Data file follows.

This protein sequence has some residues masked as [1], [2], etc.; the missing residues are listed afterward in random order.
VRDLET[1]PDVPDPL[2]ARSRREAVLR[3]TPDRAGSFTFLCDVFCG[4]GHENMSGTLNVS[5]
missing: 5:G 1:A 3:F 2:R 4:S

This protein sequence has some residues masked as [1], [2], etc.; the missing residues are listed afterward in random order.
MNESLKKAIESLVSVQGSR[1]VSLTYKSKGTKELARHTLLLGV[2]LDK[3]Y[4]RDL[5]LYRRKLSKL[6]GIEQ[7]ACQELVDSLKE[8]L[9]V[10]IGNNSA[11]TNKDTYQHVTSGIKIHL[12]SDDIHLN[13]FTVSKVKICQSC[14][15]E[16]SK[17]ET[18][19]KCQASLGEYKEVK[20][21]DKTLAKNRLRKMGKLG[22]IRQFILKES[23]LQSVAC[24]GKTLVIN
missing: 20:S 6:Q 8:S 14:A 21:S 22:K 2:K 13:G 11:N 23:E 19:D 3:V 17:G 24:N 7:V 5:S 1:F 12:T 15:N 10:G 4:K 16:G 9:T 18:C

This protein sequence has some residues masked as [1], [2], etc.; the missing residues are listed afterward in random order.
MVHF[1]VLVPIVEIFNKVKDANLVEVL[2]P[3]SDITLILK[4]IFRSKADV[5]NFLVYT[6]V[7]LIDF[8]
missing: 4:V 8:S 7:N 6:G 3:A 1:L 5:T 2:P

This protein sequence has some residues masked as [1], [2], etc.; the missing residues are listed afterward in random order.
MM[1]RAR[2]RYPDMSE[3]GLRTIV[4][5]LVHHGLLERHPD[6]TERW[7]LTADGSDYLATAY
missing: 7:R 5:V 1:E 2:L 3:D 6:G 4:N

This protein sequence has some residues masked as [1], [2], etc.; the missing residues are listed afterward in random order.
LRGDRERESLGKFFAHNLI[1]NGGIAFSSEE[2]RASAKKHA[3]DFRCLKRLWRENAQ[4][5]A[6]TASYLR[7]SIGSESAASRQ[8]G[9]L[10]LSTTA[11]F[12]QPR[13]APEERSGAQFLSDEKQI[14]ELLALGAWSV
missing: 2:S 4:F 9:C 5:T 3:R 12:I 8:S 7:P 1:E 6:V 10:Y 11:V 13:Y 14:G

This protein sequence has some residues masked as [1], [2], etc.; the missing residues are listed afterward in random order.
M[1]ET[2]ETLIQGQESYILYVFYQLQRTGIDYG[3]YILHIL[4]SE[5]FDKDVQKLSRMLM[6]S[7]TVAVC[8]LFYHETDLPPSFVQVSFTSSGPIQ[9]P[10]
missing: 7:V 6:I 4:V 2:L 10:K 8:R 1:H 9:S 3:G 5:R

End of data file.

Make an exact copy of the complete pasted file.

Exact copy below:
This protein sequence has some residues masked as [1], [2], etc.; the missing residues are listed afterward in random order.
VRDLET[1]PDVPDPL[2]ARSRREAVLR[3]TPDRAGSFTFLCDVFCG[4]GHENMSGTLNVS[5]
missing: 5:G 1:A 3:F 2:R 4:S

This protein sequence has some residues masked as [1], [2], etc.; the missing residues are listed afterward in random order.
MNESLKKAIESLVSVQGSR[1]VSLTYKSKGTKELARHTLLLGV[2]LDK[3]Y[4]RDL[5]LYRRKLSKL[6]GIEQ[7]ACQELVDSLKE[8]L[9]V[10]IGNNSA[11]TNKDTYQHVTSGIKIHL[12]SDDIHLN[13]FTVSKVKICQSC[14][15]E[16]SK[17]ET[18][19]KCQASLGEYKEVK[20][21]DKTLAKNRLRKMGKLG[22]IRQFILKES[23]LQSVAC[24]GKTLVIN
missing: 20:S 6:Q 8:S 14:A 21:S 22:K 2:K 13:G 11:N 23:E 19:D 3:V 17:G 24:N 7:V 5:S 1:F 12:T 15:N 10:G 4:K 16:G 9:T 18:C

This protein sequence has some residues masked as [1], [2], etc.; the missing residues are listed afterward in random order.
MVHF[1]VLVPIVEIFNKVKDANLVEVL[2]P[3]SDITLILK[4]IFRSKADV[5]NFLVYT[6]V[7]LIDF[8]
missing: 4:V 8:S 7:N 6:G 3:A 1:L 5:T 2:P

This protein sequence has some residues masked as [1], [2], etc.; the missing residues are listed afterward in random order.
MM[1]RAR[2]RYPDMSE[3]GLRTIV[4][5]LVHHGLLERHPD[6]TERW[7]LTADGSDYLATAY
missing: 7:R 5:V 1:E 2:L 3:D 6:G 4:N

This protein sequence has some residues masked as [1], [2], etc.; the missing residues are listed afterward in random order.
LRGDRERESLGKFFAHNLI[1]NGGIAFSSEE[2]RASAKKHA[3]DFRCLKRLWRENAQ[4][5]A[6]TASYLR[7]SIGSESAASRQ[8]G[9]L[10]LSTTA[11]F[12]QPR[13]APEERSGAQFLSDEKQI[14]ELLALGAWSV
missing: 2:S 4:F 9:C 5:T 3:R 12:I 8:S 7:P 1:E 6:V 10:Y 11:V 13:Y 14:G

This protein sequence has some residues masked as [1], [2], etc.; the missing residues are listed afterward in random order.
M[1]ET[2]ETLIQGQESYILYVFYQLQRTGIDYG[3]YILHIL[4]SE[5]FDKDVQKLSRMLM[6]S[7]TVAVC[8]LFYHETDLPPSFVQVSFTSSGPIQ[9]P[10]
missing: 7:V 6:I 4:V 2:L 10:K 8:R 1:H 9:S 3:G 5:R